33. Consider using patriotic images

Was your loved one a proud American or military veteran? If so, you might consider using patriotic images on their funeral banners. Add symbols for their military branch, a photograph of a waving flag, an eagle, or another image that reminds others of your loved one’s service. 

34. Decorate the banner with photographs of your loved one

Choose a favorite picture (or series of photos) of your loved one for their funeral banner. Some families choose older pictures of their loved ones, perhaps from high school or a wedding day early in their lives. Others choose to depict their loved ones as they looked toward the end of life. 

Where Can You Find Funeral or Memorial Banner Templates Online?

There’s no reason to reinvent the wheel. If you are interested in printing a memorial banner for your loved one, why not start the process using a template? 

Most templates allow you to start with a standard design. From there, you can personalize the banner by adding your own photographs, text, and symbols.

Here are some online sources for memorial banner templates. They are rather tricky to find. As you search through the websites, make sure you understand whether the template is for a banner that will be printed out and seen from a distance instead of a Facebook or YouTube channel digital banner. 

Poster My Wall

This website has more than 275,000 templates, more than a million stock images, video clips, clip art, unlimited downloads of social media-sized templates, and an easy-to-use online editor. The only downside is that most of the downloads are for vertical posters as opposed to horizontal banners.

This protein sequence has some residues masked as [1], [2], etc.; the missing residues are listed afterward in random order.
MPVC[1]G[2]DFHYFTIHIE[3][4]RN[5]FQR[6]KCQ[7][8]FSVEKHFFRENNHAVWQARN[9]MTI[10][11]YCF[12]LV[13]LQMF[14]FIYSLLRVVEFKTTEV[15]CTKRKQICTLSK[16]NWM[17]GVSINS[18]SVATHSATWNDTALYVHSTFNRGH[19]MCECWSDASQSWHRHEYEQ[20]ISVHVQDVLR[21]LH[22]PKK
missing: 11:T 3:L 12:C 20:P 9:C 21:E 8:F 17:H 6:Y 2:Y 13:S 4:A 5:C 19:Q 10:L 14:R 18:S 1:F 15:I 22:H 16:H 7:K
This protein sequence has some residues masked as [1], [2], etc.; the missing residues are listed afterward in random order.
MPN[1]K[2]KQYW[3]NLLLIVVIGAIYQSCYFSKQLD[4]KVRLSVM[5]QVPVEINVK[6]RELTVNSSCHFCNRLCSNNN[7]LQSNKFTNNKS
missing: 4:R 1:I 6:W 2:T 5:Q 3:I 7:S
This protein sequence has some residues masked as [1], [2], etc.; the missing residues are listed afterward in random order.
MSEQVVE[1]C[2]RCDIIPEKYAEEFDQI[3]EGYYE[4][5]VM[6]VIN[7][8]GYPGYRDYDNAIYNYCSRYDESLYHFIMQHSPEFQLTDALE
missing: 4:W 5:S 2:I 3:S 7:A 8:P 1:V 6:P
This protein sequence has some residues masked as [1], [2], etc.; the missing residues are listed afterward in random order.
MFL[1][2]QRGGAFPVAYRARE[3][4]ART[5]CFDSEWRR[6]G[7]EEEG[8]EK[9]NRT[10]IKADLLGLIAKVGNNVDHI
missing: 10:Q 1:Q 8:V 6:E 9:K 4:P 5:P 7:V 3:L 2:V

Freepik

Check out this website for free horizontal images that would be suitable for a funeral banner. You’ll find a beautiful sunset over a canyon, lit candles, and Christian religious symbols that would make an appropriate background for a funeral banner. 

eSigns

The online store eSigns specializes in the production of vinyl banners. You can upload your custom artwork or choose from thousands of banner templates. 

Banners

Banners is another website that helps people create customized banners for many different occasions. They do not have a “funeral” category under their list of templates, but you can find something appropriate from the thousands of templates they offer. 

Disciple Press

While this company specializes in banners for churches, it would be an excellent source for someone wishing to print a customized banner for a loved one’s funeral. The templates are mainly for church functions, but they can be altered to use at a funeral.

Finding the Right Words Is Hard

It’s difficult finding the right words to say when you are missing a person who died. After all, there are a wide variety of emotions associated with grief. Being able to articulate how you feel on a banner would be especially difficult, especially if you speak for a large group of mourners.

When choosing the words and images for your display, remember that simple is probably better. Having one large photo of the deceased may draw the eyes more than a collage. Having a simple statement, such as “always in our hearts” may be more effective than a lengthy quote or verse.